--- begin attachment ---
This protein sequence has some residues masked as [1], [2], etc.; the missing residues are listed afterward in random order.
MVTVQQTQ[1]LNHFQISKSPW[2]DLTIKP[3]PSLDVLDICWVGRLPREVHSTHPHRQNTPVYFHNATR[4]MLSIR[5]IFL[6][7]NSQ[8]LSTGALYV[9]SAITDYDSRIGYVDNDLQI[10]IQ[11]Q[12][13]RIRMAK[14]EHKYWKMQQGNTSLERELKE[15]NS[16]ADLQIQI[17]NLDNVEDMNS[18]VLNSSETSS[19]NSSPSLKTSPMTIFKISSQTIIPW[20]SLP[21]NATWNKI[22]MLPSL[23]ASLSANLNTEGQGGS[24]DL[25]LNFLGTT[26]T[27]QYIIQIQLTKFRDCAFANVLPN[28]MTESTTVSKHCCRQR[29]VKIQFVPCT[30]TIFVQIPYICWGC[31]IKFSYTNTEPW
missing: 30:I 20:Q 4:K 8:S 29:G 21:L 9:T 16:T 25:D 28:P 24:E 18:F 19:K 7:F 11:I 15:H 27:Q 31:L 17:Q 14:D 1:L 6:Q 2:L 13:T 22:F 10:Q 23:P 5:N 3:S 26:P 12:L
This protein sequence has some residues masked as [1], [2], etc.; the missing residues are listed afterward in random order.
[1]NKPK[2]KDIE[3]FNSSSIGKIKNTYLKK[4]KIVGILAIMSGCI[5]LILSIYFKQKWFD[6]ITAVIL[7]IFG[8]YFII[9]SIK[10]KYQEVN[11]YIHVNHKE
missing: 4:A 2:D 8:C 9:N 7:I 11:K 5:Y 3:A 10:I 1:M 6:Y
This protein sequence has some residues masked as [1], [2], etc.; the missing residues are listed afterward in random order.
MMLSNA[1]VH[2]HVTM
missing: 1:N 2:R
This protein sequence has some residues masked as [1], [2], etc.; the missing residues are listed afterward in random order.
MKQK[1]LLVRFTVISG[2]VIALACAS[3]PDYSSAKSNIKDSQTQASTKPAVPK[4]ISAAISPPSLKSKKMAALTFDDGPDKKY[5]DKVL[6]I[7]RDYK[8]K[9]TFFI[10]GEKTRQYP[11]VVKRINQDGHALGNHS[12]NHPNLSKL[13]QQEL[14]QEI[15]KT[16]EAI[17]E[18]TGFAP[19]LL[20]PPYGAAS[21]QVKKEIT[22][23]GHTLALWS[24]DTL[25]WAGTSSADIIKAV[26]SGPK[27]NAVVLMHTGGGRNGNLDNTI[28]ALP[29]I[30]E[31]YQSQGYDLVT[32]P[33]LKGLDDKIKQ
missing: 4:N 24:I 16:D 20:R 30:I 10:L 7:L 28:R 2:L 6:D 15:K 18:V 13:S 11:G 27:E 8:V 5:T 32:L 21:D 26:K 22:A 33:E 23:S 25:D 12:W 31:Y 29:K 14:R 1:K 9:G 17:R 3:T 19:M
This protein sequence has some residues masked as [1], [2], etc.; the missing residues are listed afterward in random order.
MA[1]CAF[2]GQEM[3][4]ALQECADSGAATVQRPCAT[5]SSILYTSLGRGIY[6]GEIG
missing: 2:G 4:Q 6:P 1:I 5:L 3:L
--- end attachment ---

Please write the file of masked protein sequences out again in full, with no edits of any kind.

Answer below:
This protein sequence has some residues masked as [1], [2], etc.; the missing residues are listed afterward in random order.
MVTVQQTQ[1]LNHFQISKSPW[2]DLTIKP[3]PSLDVLDICWVGRLPREVHSTHPHRQNTPVYFHNATR[4]MLSIR[5]IFL[6][7]NSQ[8]LSTGALYV[9]SAITDYDSRIGYVDNDLQI[10]IQ[11]Q[12][13]RIRMAK[14]EHKYWKMQQGNTSLERELKE[15]NS[16]ADLQIQI[17]NLDNVEDMNS[18]VLNSSETSS[19]NSSPSLKTSPMTIFKISSQTIIPW[20]SLP[21]NATWNKI[22]MLPSL[23]ASLSANLNTEGQGGS[24]DL[25]LNFLGTT[26]T[27]QYIIQIQLTKFRDCAFANVLPN[28]MTESTTVSKHCCRQR[29]VKIQFVPCT[30]TIFVQIPYICWGC[31]IKFSYTNTEPW
missing: 30:I 20:Q 4:K 8:S 29:G 21:L 9:T 16:T 25:D 28:P 24:E 18:F 19:K 7:F 11:I 15:H 27:Q 31:L 17:Q 14:D 1:L 6:Q 2:L 13:T 22:F 10:Q 23:P 5:N 3:S 26:P 12:L
This protein sequence has some residues masked as [1], [2], etc.; the missing residues are listed afterward in random order.
[1]NKPK[2]KDIE[3]FNSSSIGKIKNTYLKK[4]KIVGILAIMSGCI[5]LILSIYFKQKWFD[6]ITAVIL[7]IFG[8]YFII[9]SIK[10]KYQEVN[11]YIHVNHKE
missing: 4:A 2:D 8:C 9:N 7:I 11:K 5:Y 3:A 10:I 1:M 6:Y
This protein sequence has some residues masked as [1], [2], etc.; the missing residues are listed afterward in random order.
MMLSNA[1]VH[2]HVTM
missing: 1:N 2:R
This protein sequence has some residues masked as [1], [2], etc.; the missing residues are listed afterward in random order.
MKQK[1]LLVRFTVISG[2]VIALACAS[3]PDYSSAKSNIKDSQTQASTKPAVPK[4]ISAAISPPSLKSKKMAALTFDDGPDKKY[5]DKVL[6]I[7]RDYK[8]K[9]TFFI[10]GEKTRQYP[11]VVKRINQDGHALGNHS[12]NHPNLSKL[13]QQEL[14]QEI[15]KT[16]EAI[17]E[18]TGFAP[19]LL[20]PPYGAAS[21]QVKKEIT[22][23]GHTLALWS[24]DTL[25]WAGTSSADIIKAV[26]SGPK[27]NAVVLMHTGGGRNGNLDNTI[28]ALP[29]I[30]E[31]YQSQGYDLVT[32]P[33]LKGLDDKIKQ
missing: 4:N 24:I 16:D 20:R 30:I 10:L 7:L 28:R 2:L 6:D 15:K 18:V 13:S 11:G 27:E 8:V 5:T 32:L 21:D 26:K 22:A 33:E 23:S 25:D 12:W 31:Y 29:K 14:R 1:K 9:G 17:R 3:T 19:M
This protein sequence has some residues masked as [1], [2], etc.; the missing residues are listed afterward in random order.
MA[1]CAF[2]GQEM[3][4]ALQECADSGAATVQRPCAT[5]SSILYTSLGRGIY[6]GEIG
missing: 2:G 4:Q 6:P 1:I 5:L 3:L